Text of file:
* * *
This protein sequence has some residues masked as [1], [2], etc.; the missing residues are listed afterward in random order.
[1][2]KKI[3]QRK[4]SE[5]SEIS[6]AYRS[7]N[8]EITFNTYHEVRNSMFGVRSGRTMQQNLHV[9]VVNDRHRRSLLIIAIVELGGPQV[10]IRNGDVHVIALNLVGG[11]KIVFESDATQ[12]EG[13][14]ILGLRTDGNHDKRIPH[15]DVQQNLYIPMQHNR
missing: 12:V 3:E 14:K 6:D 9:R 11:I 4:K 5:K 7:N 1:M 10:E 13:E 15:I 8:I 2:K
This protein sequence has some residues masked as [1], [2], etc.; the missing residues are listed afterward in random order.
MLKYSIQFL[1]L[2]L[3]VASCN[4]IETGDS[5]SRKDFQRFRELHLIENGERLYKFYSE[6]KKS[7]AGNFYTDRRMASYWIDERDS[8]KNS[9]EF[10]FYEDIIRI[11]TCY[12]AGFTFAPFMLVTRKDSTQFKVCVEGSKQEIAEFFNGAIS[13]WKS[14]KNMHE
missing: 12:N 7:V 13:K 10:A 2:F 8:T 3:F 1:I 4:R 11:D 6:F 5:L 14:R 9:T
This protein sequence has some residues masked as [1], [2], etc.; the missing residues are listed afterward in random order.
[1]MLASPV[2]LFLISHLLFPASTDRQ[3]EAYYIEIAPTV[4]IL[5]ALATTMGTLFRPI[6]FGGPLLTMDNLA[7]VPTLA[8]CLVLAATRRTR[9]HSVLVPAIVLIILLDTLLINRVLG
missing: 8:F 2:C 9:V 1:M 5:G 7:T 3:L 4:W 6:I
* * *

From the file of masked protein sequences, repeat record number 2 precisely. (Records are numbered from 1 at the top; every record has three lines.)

This protein sequence has some residues masked as [1], [2], etc.; the missing residues are listed afterward in random order.
MLKYSIQFL[1]L[2]L[3]VASCN[4]IETGDS[5]SRKDFQRFRELHLIENGERLYKFYSE[6]KKS[7]AGNFYTDRRMASYWIDERDS[8]KNS[9]EF[10]FYEDIIRI[11]TCY[12]AGFTFAPFMLVTRKDSTQFKVCVEGSKQEIAEFFNGAIS[13]WKS[14]KNMHE
missing: 12:N 7:V 13:K 10:A 2:F 8:T 3:F 1:I 4:R 11:D 6:F 5:L 14:R 9:T